Link to Further Documentation

HV Power Supplies and Software
In a HV electrode testing application, I built a set of high voltage power supplies that could provide up to 1 mA at a selected voltage from -10kV to +10kV. The supplies were controlled by a software I wrote in Python's PyQt5 library. I employed a number of strategies I had employed in previous projects using C++.

Fuzz Pedal:
This contraption is resultant from my experiences in audio equipment. The pedal takes in a mono, 1/4" jack and outputs a signal that ranges in amplification, falter, and tremble. These qualitative words describe how the fuzz pedal can vary in the timber with changes to certain resistances (see potentiometers). 
Link for Further Documentation.

LED Curtain:
A frame of Color Kinetics boards in a frame for outside viewing. Work in progress
Originally made by people on my living hall. Working on revitalization. GitHub link
Link for Further Documentation

IoT Reminder Buttons:
I have been using and ThingSpeak to configure a set of buttons hooked to an ESP8266 circuit board to send JSON requests for emailing myself. The goal of this project was to learn more about IoT requests and keep myself from forgetting things. The buttons are placed next to my desk. If I want to send myself a reminder, I will write a note next to the button and tap it. In 24 hrs, I will get an email notification to look at the note next to my button. :)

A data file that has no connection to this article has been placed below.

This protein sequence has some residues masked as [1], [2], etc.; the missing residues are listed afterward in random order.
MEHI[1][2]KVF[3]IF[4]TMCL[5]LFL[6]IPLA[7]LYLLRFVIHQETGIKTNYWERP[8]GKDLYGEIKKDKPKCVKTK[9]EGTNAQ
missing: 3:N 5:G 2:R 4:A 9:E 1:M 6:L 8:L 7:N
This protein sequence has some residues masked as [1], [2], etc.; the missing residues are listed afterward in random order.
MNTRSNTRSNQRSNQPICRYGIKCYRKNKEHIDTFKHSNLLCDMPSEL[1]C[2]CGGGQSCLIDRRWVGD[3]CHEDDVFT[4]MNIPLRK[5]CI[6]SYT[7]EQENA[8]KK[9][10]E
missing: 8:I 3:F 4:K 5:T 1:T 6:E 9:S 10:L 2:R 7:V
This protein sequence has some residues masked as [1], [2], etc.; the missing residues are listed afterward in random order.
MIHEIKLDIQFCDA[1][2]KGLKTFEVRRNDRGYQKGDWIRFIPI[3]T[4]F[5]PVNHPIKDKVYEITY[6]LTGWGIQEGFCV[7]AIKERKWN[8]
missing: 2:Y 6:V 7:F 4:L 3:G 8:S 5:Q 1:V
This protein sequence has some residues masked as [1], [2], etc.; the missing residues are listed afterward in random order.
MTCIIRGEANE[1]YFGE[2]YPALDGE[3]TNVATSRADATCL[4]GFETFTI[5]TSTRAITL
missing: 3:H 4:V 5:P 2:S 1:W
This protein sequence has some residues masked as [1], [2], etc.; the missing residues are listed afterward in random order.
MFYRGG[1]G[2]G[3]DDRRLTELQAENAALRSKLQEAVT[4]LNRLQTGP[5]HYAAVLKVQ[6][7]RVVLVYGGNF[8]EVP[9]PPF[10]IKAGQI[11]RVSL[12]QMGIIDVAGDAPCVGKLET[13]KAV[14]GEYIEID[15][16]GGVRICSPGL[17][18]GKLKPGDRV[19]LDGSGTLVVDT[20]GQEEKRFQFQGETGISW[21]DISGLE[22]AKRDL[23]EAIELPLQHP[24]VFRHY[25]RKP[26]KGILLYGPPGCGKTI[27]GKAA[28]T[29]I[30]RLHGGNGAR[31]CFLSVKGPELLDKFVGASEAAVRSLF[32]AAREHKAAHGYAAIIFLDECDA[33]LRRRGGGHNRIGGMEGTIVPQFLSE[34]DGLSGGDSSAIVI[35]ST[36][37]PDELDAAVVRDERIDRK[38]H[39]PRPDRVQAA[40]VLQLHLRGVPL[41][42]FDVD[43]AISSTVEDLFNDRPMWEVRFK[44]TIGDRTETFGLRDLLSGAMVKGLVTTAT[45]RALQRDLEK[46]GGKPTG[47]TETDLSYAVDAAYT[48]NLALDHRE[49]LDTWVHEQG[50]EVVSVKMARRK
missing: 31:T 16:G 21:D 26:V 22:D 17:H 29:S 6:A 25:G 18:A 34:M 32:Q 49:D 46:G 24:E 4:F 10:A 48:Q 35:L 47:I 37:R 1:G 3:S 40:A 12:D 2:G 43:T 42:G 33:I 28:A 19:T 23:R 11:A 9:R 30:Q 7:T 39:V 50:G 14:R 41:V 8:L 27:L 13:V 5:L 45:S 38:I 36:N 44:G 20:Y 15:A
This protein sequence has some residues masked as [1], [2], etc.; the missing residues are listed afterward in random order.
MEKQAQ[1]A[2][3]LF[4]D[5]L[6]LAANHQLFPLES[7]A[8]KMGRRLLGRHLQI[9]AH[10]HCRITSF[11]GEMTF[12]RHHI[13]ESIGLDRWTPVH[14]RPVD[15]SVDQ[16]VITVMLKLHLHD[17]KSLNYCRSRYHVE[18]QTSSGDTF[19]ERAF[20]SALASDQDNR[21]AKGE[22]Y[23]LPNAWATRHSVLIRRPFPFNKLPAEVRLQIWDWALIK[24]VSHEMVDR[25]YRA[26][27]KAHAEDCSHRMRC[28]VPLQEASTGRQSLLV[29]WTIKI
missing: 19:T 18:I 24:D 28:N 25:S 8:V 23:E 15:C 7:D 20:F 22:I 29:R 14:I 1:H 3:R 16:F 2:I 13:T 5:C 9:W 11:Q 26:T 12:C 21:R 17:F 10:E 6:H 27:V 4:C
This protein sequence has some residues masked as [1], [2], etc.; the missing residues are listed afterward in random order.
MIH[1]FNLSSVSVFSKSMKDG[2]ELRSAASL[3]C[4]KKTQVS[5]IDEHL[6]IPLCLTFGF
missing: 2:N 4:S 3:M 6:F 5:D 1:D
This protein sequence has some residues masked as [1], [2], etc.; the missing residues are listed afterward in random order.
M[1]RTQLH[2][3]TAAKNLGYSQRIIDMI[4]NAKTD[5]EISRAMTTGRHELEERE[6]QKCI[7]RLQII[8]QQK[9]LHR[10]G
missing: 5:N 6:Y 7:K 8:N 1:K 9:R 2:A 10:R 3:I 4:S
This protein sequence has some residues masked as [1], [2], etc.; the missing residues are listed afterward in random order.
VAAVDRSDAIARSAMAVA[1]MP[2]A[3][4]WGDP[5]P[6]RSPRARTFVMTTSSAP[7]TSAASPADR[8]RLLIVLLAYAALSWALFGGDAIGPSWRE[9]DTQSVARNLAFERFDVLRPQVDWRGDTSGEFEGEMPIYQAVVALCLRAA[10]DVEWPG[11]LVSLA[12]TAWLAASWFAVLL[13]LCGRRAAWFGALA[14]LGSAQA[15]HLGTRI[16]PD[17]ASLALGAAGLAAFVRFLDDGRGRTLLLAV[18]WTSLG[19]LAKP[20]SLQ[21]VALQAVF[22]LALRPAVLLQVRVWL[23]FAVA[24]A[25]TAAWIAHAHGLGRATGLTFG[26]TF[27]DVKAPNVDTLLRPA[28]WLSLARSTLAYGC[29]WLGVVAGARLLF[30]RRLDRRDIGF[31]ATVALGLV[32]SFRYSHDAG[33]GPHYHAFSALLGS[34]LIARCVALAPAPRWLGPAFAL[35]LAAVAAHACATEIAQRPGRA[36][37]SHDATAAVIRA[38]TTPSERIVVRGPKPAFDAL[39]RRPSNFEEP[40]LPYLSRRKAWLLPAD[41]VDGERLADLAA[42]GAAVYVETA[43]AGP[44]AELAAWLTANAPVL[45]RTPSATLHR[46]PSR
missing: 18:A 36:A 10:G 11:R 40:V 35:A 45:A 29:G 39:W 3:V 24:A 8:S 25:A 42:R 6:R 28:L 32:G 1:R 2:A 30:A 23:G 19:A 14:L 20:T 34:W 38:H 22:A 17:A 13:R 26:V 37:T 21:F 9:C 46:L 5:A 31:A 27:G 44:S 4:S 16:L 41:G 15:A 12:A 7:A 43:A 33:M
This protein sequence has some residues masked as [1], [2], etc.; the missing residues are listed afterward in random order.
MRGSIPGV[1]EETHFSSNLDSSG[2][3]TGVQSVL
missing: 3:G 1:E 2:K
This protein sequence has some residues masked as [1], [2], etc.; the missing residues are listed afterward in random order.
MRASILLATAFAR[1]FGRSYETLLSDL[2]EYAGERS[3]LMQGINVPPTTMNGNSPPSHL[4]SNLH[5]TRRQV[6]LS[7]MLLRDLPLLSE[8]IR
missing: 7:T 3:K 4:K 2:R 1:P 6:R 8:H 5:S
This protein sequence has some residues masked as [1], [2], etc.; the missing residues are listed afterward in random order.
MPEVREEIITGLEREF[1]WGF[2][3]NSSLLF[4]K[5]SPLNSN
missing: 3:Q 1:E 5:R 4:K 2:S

Fish Food Autofeeder:
I got a fish in Jan. 2019. I am not the best keeper of other animals but I have done my darnedest to make sure that my fish (named Blue) lives the best life possible. While I went home at the end of Spring semester, I devised a hopper wheel structure to distributed food into his tank once each day to keep the fish alive. I used a spare Raspberry Pi to count the seconds from the last epoch and then send a signal to the servo on the hopper wheel which corresponded to only a slight turn, and slight distribution of food into the tank.

LED Lighting Setups
I have setup various LED lighting fixtures, using a AC-DC converter to run strands and single bulbs from wall sockets. This and other similar projects are in the works as I try to reduce battery powered things in my life in exchange for wall-powered systems.

My Electric Bike:
In 2017, I ordered an EBike kit from eBay. I used the hub motor from the kit and some additional parts to build an electric bike. The bike used upwards of 1 kW when speeding up. The goal of this project was to enable me to travel between places in the Boston region quickly and without causing myself too much stress.

The kit came in a 3' by 3' by 8" box and the wheel itself took up most of the space. The kit did not come with a tube, so I had to use one I had lying around. I received some great, A123 LiFePO4 batteries from my friend Dane.

I used a watt meter to figure out how much power I used to get from MIT to Harvard without any pedaling. The first kit I ordered had an issue with the hall effect sensors in the motor hub itself. I had to order a replacement part which wasn't too much of a hassle.

The bike is originally a Shogun Trail Breaker, I have thus named it the Shogun. 
Link to Further Documentation

Restoring a Pumped Reed Organ
In an odd turn of events, some of my cohabitants acquired an old pumped reed organ from a local gentleman who no longer wanted to take care of it. Many of the veneer and hardware trim was falling off and the whole thing was coated in a thin distribution of dust and grim. After we scrubbed it down, my friends and I planned how to fix the various unique parts in this ole gem.

No comments:

Post a Comment

In Tennessee Now

  On Sunday, I drove down to Tennessee from Lansing, MI. I drove to Oak Ridge, TN, through the fields of Ohio and the hills of Kentucky. I p...